through the Adjutant-General
These papers must have been acted upon in Richmond
, for none were forwarded to me until the army had reached the neighborhood of the Chickahominy
Then, one from General Jackson
, written soon after his return from McDowell
, was delivered to me. In it he described the position of the Federal
army, near Strasburg
, and asked instructions.
These were given at once, and were to advance and attack, unless he found the enemy too strongly intrenched.
Instead of moving directly on Strasburg
, General Jackson
took the road by Front Royal
, to turn the Federal
His movement was so prompt as to surprise the enemy completely.
, who was leading, captured most of the troops at Front Royal
, and pressed on to Winchester
, by the direct road, with his troops, while Jackson
, turning across to that from Strasburg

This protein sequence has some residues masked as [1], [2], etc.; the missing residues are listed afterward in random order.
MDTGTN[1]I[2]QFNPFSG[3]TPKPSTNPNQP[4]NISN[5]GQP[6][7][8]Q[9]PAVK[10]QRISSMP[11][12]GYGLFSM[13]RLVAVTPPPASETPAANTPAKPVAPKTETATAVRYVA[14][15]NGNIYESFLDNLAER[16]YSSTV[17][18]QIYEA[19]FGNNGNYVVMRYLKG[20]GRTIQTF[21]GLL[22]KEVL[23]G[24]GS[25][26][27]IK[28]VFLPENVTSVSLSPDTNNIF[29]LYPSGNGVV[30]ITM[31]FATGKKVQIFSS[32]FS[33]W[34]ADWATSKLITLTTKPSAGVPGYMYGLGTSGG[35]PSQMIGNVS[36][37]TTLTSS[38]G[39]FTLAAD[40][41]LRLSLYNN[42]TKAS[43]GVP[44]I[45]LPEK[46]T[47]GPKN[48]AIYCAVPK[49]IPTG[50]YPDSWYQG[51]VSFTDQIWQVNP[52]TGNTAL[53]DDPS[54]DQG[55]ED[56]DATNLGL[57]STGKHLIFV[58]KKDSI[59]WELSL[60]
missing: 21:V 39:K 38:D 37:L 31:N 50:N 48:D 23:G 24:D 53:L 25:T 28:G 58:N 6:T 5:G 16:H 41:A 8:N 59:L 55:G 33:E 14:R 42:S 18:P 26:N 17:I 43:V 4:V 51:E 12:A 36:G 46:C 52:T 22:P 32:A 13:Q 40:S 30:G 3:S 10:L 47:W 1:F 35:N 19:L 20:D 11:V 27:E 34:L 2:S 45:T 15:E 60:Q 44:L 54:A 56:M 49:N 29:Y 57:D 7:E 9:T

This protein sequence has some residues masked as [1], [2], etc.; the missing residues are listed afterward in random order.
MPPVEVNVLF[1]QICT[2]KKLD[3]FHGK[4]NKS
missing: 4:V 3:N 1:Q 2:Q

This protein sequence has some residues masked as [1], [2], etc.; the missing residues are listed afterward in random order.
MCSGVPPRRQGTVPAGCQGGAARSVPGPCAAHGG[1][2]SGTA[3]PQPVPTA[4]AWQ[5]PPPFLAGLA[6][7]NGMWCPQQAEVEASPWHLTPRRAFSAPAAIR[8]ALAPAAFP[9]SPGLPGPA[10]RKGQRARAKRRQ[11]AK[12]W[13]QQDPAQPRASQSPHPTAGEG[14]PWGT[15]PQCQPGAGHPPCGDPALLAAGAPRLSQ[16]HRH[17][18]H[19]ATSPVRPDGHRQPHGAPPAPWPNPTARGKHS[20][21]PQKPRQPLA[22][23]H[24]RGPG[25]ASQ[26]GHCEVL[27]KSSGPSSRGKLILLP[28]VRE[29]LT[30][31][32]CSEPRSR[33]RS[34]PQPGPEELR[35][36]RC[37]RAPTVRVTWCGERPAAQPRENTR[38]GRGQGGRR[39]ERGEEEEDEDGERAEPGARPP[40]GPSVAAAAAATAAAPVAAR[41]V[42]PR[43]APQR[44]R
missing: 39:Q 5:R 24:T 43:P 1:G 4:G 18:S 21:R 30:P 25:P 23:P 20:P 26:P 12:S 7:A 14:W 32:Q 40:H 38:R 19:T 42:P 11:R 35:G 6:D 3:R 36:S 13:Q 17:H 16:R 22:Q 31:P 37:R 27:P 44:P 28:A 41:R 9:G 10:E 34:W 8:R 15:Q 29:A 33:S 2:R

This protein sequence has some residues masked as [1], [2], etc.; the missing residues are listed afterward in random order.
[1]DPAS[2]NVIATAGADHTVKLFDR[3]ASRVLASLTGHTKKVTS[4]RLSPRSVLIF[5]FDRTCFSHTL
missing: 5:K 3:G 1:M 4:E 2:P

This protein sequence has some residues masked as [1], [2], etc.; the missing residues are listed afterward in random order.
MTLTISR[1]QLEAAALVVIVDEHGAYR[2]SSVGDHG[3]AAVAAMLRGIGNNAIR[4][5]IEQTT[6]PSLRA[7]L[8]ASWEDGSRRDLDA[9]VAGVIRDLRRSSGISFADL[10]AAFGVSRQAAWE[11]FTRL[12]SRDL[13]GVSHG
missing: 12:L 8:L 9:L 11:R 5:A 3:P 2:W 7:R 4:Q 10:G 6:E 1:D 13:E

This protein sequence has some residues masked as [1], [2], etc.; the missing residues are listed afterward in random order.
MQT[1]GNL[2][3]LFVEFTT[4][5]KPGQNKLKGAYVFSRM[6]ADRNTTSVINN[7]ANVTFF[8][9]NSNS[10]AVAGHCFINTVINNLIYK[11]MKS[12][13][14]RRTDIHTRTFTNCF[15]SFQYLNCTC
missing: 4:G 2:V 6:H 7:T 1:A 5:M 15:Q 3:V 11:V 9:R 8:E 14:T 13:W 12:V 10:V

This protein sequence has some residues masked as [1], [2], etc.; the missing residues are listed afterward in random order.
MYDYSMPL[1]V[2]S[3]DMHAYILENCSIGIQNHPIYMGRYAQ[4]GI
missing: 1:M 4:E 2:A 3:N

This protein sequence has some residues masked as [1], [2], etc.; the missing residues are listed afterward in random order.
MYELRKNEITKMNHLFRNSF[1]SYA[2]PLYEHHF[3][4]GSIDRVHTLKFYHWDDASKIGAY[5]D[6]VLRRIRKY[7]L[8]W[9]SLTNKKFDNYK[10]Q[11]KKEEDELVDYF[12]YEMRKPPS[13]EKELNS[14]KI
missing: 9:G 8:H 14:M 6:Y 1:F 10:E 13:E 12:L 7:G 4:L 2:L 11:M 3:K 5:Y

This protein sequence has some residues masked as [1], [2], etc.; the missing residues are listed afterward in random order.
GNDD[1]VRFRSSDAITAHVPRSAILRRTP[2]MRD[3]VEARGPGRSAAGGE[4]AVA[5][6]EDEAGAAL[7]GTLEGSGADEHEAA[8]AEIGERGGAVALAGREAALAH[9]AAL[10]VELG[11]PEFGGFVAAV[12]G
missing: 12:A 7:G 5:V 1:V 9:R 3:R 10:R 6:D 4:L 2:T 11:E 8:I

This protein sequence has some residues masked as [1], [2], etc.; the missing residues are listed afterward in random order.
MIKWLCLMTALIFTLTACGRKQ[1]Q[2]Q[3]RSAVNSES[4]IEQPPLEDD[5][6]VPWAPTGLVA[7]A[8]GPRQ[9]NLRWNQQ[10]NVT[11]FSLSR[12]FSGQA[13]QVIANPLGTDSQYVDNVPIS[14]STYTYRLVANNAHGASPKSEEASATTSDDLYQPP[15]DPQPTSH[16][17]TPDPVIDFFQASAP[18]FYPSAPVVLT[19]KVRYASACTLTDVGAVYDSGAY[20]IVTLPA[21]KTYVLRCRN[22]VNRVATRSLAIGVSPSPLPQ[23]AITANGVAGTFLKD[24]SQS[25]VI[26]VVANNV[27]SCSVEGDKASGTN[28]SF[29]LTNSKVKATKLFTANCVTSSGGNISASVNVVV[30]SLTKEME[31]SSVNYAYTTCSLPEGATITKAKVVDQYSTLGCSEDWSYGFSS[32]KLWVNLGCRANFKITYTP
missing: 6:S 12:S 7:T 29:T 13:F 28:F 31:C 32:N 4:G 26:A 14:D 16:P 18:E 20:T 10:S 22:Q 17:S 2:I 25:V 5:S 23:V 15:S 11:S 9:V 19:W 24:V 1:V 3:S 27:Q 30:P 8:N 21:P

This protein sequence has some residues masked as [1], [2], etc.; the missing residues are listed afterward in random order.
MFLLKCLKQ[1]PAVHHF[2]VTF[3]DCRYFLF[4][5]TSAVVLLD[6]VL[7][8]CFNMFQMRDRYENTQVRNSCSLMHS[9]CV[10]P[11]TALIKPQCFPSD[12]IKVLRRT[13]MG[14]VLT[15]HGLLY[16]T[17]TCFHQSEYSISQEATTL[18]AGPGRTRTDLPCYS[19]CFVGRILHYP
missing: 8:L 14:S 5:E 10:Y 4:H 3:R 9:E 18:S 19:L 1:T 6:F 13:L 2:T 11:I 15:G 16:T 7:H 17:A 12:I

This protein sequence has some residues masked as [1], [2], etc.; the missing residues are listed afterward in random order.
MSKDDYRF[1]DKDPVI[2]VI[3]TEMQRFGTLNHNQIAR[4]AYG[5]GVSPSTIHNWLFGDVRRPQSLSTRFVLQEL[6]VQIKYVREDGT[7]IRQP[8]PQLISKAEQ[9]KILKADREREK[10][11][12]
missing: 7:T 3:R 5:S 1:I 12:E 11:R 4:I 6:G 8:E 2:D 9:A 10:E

, struck the main Federal column in flank, and drove a large part of it back toward Strasburg
The pursuit was pressed to Winchester
, but the Federal
troops continued their flight into Maryland
. Two thousand prisoners were taken in this pursuit.
After reaching the Chickahominy
, General McClellan
's troops advanced very slowly.
's, and Porter
's corps, were on and above the railroad, and Heintzelman
's and Keyes
's below it, and on the Williamsburg
The last two, after crossing the stream, at Bottom's Bridge, on the 22d, were stationary, apparently, for several days, constructing a line of intrenchments two miles in advance of the bridge.
They then advanced, step by step, forming four lines, each of a division, in advancing.